Flowers are good sources of food for many animals, and are especially frequently visited by many insects. This means that they are good places for predators to hunt, as there are lots of possible prey. One group that are specialists at this are the crab spiders (or flower spiders, Thomisidae). They have enlarged front legs, hence their name, which enables them to wrap their legs around a bee before injecting venom. Since they are quite common, bees have behaviours to attempt to avoid them.
We studied the behaviour of both crab spiders and bees in patches of lavender (Lavandula stoechas) and rockrose (Cistus ladanifer and Cistus salvifolius). Spiders usually attacked bees that landed on their flowers, but where only successful in capturing the bees about 8% of the time. Honeybees seemed to be quite good, but not perfect, at spotting spiders because they were half as likely to land on flowers that they looked at if there was a spider. Solitary bees on the other hand didn’t seem to respond to spiders. On rockrose, honeybees seemed to be able to detect where spiders had been and didn’t land. They were also less likely to visit flowers that had a dead bee stuck to them.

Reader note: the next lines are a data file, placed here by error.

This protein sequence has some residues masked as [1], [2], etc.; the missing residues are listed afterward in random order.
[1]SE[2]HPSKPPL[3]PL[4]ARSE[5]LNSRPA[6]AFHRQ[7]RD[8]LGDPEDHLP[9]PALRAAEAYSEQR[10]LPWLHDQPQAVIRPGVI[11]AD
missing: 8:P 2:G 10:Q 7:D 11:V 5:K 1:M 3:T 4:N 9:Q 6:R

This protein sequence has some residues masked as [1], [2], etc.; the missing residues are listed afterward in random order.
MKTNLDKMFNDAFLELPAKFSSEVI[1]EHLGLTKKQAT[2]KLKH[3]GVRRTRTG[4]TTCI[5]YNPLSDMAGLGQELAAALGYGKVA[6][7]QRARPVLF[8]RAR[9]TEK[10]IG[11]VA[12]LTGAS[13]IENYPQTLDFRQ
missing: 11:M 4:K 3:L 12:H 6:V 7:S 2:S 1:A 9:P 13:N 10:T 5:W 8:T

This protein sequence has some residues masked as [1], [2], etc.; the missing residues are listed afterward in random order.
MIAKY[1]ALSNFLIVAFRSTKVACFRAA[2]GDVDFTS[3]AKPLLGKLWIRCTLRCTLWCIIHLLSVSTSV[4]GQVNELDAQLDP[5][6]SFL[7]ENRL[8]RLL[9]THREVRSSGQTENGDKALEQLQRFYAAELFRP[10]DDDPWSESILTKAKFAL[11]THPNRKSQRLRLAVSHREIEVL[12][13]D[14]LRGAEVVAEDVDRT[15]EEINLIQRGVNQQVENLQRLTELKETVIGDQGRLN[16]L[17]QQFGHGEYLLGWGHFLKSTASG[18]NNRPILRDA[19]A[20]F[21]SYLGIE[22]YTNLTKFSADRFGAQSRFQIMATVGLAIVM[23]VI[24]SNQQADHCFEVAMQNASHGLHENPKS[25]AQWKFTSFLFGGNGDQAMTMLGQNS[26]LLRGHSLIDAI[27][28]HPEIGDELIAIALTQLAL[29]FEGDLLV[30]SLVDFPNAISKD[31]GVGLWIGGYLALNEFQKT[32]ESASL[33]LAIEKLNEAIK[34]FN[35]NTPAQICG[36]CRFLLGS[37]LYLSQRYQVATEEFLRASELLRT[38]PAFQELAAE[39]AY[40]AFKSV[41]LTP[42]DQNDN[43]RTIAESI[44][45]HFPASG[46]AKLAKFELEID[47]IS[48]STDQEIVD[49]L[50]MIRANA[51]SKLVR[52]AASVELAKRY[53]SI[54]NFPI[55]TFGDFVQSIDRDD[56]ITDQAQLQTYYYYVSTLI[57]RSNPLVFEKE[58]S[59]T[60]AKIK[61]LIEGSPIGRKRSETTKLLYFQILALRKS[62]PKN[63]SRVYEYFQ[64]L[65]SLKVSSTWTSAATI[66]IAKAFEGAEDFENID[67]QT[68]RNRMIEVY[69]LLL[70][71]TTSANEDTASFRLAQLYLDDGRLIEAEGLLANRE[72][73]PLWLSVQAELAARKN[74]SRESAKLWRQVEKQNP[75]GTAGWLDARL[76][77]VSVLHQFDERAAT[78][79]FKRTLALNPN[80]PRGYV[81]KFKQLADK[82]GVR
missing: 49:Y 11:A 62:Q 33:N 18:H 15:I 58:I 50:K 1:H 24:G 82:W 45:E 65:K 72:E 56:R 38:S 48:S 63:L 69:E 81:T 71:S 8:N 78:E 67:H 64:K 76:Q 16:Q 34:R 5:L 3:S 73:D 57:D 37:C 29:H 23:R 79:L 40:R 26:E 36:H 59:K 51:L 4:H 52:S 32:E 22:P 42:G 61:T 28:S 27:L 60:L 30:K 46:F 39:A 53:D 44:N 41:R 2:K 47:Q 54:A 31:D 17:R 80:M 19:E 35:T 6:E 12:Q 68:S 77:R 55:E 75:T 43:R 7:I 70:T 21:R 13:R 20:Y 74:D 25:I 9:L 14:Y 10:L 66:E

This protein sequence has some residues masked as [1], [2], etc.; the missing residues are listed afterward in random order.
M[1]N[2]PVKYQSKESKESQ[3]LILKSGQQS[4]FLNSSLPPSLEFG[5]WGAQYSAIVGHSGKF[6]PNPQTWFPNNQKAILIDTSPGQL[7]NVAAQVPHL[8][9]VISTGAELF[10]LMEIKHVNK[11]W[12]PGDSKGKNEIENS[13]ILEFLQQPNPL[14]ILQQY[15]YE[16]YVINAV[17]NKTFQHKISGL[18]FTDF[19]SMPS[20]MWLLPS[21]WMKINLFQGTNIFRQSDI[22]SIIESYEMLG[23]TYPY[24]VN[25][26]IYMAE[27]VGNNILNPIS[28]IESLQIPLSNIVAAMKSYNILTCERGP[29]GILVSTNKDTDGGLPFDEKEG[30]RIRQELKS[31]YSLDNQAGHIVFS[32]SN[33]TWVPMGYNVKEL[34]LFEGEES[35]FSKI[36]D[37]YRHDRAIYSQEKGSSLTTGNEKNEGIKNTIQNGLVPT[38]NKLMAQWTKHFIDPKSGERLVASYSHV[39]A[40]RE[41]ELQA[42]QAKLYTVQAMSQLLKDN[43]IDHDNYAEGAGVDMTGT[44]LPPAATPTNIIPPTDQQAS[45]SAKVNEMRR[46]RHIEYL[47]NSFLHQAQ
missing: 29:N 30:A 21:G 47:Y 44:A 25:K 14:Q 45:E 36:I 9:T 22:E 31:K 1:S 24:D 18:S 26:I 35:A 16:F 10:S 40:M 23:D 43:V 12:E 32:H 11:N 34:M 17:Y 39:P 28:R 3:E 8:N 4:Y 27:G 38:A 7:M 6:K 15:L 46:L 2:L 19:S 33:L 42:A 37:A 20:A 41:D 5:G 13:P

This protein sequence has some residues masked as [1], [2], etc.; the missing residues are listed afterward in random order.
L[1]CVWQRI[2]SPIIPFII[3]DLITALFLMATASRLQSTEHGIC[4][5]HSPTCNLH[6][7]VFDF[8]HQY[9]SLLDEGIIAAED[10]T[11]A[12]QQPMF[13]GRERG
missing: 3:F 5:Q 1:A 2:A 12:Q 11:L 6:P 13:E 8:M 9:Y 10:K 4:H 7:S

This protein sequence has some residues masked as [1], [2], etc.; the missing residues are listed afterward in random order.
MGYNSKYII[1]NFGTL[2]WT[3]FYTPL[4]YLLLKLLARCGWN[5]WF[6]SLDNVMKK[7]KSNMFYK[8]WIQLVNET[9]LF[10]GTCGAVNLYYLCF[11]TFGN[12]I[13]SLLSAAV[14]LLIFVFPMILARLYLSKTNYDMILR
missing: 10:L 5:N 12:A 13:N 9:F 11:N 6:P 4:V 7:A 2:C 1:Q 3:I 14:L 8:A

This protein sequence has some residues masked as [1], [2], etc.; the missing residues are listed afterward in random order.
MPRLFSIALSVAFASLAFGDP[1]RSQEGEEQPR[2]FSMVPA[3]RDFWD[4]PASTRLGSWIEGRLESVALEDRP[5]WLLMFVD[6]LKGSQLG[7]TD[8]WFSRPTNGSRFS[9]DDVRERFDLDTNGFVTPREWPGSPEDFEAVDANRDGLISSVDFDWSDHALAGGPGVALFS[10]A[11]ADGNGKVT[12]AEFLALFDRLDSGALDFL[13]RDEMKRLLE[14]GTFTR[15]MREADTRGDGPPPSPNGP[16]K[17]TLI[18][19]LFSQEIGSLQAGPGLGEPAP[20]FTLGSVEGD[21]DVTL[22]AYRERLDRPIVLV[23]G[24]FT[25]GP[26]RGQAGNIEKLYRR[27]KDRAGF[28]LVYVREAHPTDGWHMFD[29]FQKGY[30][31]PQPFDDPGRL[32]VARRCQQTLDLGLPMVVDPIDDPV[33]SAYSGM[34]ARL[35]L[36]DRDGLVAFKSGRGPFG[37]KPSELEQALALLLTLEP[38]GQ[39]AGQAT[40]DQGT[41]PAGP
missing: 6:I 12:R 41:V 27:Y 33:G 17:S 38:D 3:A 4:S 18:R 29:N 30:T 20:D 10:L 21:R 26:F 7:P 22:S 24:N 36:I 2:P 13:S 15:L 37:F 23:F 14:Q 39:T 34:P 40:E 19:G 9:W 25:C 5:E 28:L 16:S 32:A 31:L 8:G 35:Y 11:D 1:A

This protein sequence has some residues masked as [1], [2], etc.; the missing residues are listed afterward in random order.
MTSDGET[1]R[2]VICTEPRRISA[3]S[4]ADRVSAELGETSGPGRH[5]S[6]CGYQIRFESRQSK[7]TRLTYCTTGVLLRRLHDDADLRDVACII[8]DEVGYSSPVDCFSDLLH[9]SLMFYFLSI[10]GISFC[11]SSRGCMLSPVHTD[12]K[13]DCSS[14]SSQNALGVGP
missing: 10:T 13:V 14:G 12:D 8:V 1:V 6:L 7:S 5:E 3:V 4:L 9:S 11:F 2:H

Spiders tend to hunt on the flowers with the highest number of prey. That is, the best quality flowers. So, bees avoidance of flowers with spiders may help to spread their pollination effort around less high quality flowers. This ensure a mixture of flower qualities all get to pass on their genes to the next generation.
Posted by: Andrew Higginson Posted Tue Aug 29 2017
Posted by: AndrewDHigginson Posted Fri Oct 27 2017